Final Report | Royal Commission into Aged Care Quality and Safety

They don’t do things by halves in Australia. The Executive Summary – Volume 1 of the Final Report, providing a brief introduction and overview – runs to a mere 115 pages.

The introduction says: This Volume 1 provides an overview of Volumes 2 and 3 of our Final Report and of our special report on COVID-19, and details our approach to our inquiry. It contains a complete list of our recommendations. Volume 4 details some of what we heard in public hearings and Volume 5 contains appendices, including details of our community forums and a reproduction of our special report on COVID-19. Volumes 4 and 5 are not summarised here.

Our Final Report is generally about the future: tomorrow, a decade from now, twenty years from now, and beyond. To envisage a new aged care system, we need to understand the aged care system as it exists today, including the problems in the system. That is the purpose of Volume 2. In Volume 3 we shift our focus to solutions—our recommendations for action in response to the problems we identify. It is here that we set out our vision for the future of aged care in Australia.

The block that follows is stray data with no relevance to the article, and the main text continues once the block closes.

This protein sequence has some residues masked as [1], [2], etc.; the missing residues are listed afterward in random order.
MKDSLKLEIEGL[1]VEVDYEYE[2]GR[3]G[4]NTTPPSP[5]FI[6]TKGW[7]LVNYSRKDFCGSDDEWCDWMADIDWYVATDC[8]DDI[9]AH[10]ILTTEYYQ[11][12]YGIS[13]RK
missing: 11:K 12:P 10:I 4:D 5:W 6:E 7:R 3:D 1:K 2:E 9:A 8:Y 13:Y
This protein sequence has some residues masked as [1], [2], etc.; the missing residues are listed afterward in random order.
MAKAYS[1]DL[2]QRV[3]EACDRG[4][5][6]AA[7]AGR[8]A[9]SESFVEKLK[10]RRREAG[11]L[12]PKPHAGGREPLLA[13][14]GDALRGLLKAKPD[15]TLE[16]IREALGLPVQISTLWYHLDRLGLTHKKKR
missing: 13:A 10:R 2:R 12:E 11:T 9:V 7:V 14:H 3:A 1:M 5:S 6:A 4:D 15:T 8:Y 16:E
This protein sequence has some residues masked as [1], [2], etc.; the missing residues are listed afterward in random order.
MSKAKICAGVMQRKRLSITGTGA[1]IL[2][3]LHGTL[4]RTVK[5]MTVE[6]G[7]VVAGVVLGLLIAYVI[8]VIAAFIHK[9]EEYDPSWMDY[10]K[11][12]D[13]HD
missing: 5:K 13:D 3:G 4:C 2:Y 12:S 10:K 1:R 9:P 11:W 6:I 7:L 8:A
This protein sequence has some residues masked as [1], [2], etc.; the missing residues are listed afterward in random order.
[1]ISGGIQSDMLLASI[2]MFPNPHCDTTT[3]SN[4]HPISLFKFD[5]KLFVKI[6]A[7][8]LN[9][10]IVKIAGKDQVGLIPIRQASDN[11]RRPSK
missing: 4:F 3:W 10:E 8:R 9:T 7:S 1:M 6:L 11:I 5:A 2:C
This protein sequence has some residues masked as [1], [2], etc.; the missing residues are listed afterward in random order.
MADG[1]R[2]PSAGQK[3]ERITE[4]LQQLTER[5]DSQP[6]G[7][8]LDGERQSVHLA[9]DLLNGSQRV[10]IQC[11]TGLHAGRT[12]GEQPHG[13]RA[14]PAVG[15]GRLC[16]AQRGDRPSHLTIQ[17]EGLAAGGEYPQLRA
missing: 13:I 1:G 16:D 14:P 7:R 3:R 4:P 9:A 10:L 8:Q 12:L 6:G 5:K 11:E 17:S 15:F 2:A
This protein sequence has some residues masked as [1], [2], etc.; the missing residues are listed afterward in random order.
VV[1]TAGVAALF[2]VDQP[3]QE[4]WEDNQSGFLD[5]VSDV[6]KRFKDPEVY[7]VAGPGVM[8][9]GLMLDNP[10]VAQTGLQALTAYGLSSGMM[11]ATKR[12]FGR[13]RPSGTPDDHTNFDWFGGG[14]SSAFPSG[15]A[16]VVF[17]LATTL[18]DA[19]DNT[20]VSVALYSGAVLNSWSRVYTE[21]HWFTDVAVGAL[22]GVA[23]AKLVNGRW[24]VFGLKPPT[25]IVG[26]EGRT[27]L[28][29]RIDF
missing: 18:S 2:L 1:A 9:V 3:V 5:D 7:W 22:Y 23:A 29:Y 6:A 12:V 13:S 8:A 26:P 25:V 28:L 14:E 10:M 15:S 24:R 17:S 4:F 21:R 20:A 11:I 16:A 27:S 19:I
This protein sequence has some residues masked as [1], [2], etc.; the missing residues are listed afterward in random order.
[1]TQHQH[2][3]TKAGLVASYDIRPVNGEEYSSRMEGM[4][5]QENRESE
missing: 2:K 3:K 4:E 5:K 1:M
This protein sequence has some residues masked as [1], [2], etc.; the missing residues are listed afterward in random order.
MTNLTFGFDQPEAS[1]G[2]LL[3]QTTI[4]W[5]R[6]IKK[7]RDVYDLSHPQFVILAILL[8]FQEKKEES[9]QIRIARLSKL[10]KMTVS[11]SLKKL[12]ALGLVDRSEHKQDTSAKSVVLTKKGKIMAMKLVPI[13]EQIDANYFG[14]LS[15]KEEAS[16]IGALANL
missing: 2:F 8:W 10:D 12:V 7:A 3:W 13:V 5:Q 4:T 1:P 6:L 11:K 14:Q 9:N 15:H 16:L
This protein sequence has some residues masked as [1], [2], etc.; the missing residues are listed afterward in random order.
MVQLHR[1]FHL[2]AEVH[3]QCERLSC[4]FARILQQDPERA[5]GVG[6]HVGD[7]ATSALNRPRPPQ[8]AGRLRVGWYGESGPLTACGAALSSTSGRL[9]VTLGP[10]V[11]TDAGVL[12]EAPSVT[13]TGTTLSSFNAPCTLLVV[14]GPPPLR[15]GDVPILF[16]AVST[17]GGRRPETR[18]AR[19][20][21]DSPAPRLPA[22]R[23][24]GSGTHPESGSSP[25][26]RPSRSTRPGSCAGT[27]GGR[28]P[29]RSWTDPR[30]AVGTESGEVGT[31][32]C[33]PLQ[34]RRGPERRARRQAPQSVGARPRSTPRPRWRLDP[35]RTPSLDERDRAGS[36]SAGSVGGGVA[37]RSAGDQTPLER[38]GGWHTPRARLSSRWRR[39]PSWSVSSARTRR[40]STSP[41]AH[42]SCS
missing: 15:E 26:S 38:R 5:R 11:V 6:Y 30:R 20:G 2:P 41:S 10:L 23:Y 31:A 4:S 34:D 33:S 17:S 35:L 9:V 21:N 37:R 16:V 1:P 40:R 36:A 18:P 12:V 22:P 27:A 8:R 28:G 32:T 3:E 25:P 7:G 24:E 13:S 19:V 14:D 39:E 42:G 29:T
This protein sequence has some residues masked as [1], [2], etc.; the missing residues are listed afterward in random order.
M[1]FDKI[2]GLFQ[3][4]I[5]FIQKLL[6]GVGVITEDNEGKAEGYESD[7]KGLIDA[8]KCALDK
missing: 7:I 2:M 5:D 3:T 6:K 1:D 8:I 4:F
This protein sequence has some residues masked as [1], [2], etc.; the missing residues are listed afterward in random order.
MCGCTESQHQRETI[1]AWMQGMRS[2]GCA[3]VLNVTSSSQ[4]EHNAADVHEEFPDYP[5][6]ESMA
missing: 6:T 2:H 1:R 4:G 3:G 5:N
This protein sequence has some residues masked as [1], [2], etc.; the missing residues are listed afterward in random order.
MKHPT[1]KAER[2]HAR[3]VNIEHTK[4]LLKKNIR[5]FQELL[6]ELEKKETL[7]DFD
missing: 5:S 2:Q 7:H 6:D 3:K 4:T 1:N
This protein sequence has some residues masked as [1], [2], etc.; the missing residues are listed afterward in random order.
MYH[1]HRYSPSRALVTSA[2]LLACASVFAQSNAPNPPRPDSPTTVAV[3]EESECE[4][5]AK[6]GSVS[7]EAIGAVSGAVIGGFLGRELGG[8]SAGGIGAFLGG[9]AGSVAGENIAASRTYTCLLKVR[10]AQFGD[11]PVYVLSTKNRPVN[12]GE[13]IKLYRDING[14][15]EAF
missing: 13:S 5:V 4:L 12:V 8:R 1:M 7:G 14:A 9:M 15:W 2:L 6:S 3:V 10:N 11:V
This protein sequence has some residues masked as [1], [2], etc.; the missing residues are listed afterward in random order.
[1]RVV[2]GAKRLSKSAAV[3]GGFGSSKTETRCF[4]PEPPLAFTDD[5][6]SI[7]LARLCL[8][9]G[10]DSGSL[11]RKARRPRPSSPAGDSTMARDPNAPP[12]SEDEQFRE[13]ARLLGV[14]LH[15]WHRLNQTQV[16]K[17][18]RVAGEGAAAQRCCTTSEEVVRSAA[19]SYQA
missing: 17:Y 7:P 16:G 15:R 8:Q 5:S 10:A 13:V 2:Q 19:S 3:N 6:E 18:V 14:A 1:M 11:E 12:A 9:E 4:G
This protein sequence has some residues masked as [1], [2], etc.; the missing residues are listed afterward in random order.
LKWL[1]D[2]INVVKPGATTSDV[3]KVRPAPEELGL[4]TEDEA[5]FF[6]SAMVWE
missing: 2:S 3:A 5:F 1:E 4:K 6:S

Of care homes it says: Aged care is provided in people’s homes, in the community and in residential aged care settings. People commonly think of nursing homes, or residential care, when they think about aged care. However, while most of the aged care budget is spent on residential aged care, more than two-thirds of people using aged care services do so from home. (The Residential Forum would say that everyone lives “at home” for some people that is a care home).

Read the whole report….

https://agedcare.royalcommission.gov.au/publications/final-report

Published by Residential Forum

The Residential Forum is to promote the achievement of high standards of care and support for children and adults living in residential care and nursing homes, supported housing, residential schools and colleges, hospices and hostels. It contributes to improving the quality of service to the public. Members of the Forum are people of standing and experience drawn from the public, private and voluntary sectors, as well as some who can speak for service users and carers.

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